I found a scene I have a few scans of. The scans are all in 1080P.

I loaded the scans into elastix to roughly align them, then exported to autostakkert to stack and drizzle the images.

The source frame was this. (right click to view at full 1080P)

After a (very rough) stacking, we get this result at 1080P

You can see most of the noise has disappeared and more detail revealed in the trooper and in the sand patterns behind him.

So to compare a before and after stacking with a close-up of our favourite trooper, see if you can work out which is the before and which is the after…

Some Split-screen compares: (right click and view the image to see them at full Rez)

The next step is to enable drizzling to try and get a super-resolution thing happening. This normally would mean a lot of experimenting to find the best settings, these were just a first guess, it could be made better.
So to scale our original frames to a stacked and super-rezzed 4K image (4096 pixels wide vs 1920 pixels wide) we get this:

The image on the left is the drizzled ‘super resolution’ image, on the right, is the original frame upscaled to the same size in Photoshop’

Finally, a full 4096 pixel wide image created via stacking and drizzling the 1080P source scans:

https://infinit.io/_/b52Jcxw

Unfortunately IMGUR reduces the image quality quite a bit, so I have linked to the file instead.

Anyway, I have probably bored everyone shitless now, even though that is a quick example, not a great one by any means, but I thought I’d share the kind of thing I’ve been messing with. As I mentioned, I’ve been doing it with astrophotography for many years, and those programs and techniques can be quite useful for image processing in general.

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The silence is from my jaw dropping. Certainly not boring stuff poita… Damn!

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The thing about film, as opposed to video, is that the detail captured by film can theoretically be precisely mapped to the very center of the dye clouds that make up the grain, whereas there is no way to know which pixels of a video image contain useful detail. Here’s a quick and dirty visualization of the idea:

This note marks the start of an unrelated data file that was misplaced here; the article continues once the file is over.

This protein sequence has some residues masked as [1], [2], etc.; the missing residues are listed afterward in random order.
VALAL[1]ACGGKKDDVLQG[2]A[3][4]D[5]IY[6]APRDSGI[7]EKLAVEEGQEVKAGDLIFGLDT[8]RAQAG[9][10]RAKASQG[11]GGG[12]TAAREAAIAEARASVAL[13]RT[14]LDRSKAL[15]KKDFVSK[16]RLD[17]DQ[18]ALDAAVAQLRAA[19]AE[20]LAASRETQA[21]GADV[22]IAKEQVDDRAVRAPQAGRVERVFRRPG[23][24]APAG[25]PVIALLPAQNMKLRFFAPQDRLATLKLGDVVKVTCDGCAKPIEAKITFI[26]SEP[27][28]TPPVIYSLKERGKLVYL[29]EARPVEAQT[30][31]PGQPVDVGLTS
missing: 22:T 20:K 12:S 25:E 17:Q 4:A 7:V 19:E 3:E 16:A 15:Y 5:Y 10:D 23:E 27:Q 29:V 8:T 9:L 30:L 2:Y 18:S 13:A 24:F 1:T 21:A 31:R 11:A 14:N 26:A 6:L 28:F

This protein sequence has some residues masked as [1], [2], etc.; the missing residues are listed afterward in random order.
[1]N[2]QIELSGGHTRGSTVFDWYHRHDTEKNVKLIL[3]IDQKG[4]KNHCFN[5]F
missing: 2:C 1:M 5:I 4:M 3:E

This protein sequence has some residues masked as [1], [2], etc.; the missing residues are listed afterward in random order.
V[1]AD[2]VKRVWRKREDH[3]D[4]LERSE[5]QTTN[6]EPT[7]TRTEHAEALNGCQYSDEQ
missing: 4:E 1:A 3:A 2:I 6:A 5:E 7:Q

Original Edge
Say that this is the edge of an object. When captured on film, photons of light bounce onto the film and react with microscopic silver halide crystals. When the film is developed, the halide crystals react with the surrounding substrate and create dye clouds, which can be viewed as grain:
Grainy Edge
Now this sharp edge is blurred by the process of creating the dye clouds. Compounded by several layers of colored substrate, the grain becomes complicated, such as in the ‘before’ example posted by Poita above. In that example, beautiful though it is, the image can never be sharper than the sharpness of the dye clouds. To understand this, consider that no matter how many pictures are taken of a sharp edge, each one will be blurred by the radius of the dye cloud. No matter how these are averaged together, and no matter at what resolution, this dye cloud radius remains.

Now if you were to map the centers of the dye clouds, it may look something like this:
Dye Cloud Centers
At this point the algorithm can determine the most valuable parts of the image. The key to greater resolution is that each frame of film contains a slightly different grain pattern, meaning that the centers of these dye clouds shift. Out of 20 or so frames, they may all have a substantial number of dye cloud centers that are in unique positions. Finally one can intelligently find the points in the film most likely to contain unique image data, on a photon by photon basis. This is not possible with a digital video signal, since again, there is no way to tell which pixel is more likely than another to contain detail rather than noise. Combining enough images makes it possible to recover a clean image with a sharp edge, almost regardless of the coarseness of the grain.

With an averaging super-resolution algorithm blurriness can never fully be removed. with Halide Crystal mapping you can potentially regain the unblurred edge.

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“This is not possible with a digital video signal, since again, there is no way to tell which pixel is more likely than another to contain detail rather than noise.”

If you have enough samples, you can statistically work out which pixels contain noise and which contain information, that is the basis of image stacking. The signal to noise ratio is lowered by the root of the number of images.